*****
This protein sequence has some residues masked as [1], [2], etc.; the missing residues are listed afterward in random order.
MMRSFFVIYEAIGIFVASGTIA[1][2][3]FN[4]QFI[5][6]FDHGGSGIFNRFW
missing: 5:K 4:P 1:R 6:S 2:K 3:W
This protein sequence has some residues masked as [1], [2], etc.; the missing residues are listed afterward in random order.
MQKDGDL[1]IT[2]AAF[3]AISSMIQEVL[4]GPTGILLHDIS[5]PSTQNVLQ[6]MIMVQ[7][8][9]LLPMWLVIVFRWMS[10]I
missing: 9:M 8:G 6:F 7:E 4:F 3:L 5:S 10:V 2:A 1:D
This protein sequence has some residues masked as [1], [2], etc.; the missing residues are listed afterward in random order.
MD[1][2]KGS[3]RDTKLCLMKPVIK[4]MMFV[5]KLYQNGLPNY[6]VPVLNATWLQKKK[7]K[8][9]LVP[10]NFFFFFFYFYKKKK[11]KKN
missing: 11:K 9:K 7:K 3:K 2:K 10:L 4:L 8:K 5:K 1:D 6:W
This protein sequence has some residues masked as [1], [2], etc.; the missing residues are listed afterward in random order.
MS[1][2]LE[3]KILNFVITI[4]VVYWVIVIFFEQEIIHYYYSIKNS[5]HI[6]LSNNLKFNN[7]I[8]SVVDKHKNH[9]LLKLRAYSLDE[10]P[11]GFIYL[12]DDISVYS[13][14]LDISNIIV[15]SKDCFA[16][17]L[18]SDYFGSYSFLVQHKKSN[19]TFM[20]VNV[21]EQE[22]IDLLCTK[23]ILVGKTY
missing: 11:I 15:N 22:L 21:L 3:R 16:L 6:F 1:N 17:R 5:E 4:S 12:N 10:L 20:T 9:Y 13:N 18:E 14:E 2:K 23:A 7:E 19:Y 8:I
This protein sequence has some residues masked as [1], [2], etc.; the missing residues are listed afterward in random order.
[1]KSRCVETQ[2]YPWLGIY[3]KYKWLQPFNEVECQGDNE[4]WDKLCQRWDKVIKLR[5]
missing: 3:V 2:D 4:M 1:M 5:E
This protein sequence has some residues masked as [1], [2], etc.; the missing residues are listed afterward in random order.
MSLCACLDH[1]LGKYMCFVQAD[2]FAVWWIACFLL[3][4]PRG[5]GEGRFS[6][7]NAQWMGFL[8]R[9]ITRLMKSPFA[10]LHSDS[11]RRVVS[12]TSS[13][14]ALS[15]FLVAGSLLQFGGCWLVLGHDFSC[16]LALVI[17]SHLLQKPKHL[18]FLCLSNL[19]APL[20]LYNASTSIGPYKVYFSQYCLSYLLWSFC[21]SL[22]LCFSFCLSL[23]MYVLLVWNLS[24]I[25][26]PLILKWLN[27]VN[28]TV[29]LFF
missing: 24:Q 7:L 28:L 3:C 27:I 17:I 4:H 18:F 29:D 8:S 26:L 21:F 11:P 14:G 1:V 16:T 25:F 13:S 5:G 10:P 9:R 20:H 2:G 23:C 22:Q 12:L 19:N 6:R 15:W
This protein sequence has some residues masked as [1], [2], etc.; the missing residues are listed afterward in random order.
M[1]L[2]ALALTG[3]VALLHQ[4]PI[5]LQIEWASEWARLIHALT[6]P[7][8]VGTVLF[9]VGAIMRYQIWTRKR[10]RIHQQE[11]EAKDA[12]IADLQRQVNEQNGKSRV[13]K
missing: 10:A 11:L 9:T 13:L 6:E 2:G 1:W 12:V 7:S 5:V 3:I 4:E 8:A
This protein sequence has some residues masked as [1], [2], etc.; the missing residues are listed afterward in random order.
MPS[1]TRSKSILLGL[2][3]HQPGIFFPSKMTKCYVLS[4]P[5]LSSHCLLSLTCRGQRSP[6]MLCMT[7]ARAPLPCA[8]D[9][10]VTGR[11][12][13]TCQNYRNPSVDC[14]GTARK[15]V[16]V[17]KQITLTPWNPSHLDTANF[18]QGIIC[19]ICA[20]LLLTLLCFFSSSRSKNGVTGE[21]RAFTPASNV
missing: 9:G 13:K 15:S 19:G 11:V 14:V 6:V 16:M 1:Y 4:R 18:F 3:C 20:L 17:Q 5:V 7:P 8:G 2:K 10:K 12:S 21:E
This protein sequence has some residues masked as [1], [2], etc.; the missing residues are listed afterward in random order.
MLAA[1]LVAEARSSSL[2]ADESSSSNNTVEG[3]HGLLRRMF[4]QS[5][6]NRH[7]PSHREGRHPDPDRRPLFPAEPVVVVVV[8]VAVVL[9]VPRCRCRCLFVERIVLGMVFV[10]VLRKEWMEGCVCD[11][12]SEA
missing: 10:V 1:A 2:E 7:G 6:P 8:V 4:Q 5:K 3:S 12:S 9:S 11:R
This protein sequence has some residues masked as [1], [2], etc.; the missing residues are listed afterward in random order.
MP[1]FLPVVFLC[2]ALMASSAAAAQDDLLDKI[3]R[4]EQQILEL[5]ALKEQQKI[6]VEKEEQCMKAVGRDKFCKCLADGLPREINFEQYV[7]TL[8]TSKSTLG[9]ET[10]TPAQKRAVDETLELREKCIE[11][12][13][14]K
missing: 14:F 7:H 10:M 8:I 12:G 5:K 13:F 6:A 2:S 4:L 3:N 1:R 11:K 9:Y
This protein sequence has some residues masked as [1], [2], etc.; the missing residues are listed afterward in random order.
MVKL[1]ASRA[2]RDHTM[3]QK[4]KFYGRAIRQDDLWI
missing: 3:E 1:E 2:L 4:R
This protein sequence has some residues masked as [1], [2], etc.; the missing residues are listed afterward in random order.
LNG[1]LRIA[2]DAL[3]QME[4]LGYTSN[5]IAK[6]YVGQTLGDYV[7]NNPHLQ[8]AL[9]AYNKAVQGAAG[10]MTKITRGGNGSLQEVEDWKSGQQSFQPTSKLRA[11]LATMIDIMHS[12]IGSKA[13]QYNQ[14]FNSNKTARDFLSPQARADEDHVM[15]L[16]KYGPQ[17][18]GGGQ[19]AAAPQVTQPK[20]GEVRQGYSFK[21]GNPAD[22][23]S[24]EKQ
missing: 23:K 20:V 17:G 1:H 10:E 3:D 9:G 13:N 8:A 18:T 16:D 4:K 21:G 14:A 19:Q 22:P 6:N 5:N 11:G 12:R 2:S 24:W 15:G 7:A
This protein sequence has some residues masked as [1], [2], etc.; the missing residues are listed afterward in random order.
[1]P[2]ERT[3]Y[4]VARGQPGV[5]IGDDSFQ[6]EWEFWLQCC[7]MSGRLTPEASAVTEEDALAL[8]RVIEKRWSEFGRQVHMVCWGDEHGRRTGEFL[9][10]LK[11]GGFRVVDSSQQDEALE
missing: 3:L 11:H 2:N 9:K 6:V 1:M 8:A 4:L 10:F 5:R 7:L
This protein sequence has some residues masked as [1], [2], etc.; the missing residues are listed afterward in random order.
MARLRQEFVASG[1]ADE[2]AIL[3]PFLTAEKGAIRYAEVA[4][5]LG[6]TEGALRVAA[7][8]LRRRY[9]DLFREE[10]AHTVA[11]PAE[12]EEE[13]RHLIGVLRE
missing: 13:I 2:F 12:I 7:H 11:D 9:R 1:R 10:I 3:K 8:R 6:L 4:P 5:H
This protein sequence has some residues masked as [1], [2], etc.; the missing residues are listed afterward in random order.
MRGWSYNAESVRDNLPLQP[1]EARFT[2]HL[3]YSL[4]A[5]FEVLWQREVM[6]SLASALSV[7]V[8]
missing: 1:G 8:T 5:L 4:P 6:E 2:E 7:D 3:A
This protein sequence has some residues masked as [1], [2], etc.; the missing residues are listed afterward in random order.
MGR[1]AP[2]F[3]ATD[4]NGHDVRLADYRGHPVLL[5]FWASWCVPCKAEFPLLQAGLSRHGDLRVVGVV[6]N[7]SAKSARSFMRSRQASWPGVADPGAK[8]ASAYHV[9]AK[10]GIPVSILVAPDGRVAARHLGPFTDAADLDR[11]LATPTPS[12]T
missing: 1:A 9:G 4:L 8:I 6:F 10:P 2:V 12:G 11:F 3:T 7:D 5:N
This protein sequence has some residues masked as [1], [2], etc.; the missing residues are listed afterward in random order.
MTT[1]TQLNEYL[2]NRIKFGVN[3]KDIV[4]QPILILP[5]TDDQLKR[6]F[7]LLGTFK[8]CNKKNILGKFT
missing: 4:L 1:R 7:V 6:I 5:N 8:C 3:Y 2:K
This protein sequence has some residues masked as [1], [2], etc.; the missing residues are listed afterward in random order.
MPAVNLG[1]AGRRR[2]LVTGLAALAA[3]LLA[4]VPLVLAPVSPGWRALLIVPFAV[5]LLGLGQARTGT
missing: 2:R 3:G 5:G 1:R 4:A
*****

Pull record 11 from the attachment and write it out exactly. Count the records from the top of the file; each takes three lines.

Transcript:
This protein sequence has some residues masked as [1], [2], etc.; the missing residues are listed afterward in random order.
MVKL[1]ASRA[2]RDHTM[3]QK[4]KFYGRAIRQDDLWI
missing: 3:E 1:E 2:L 4:R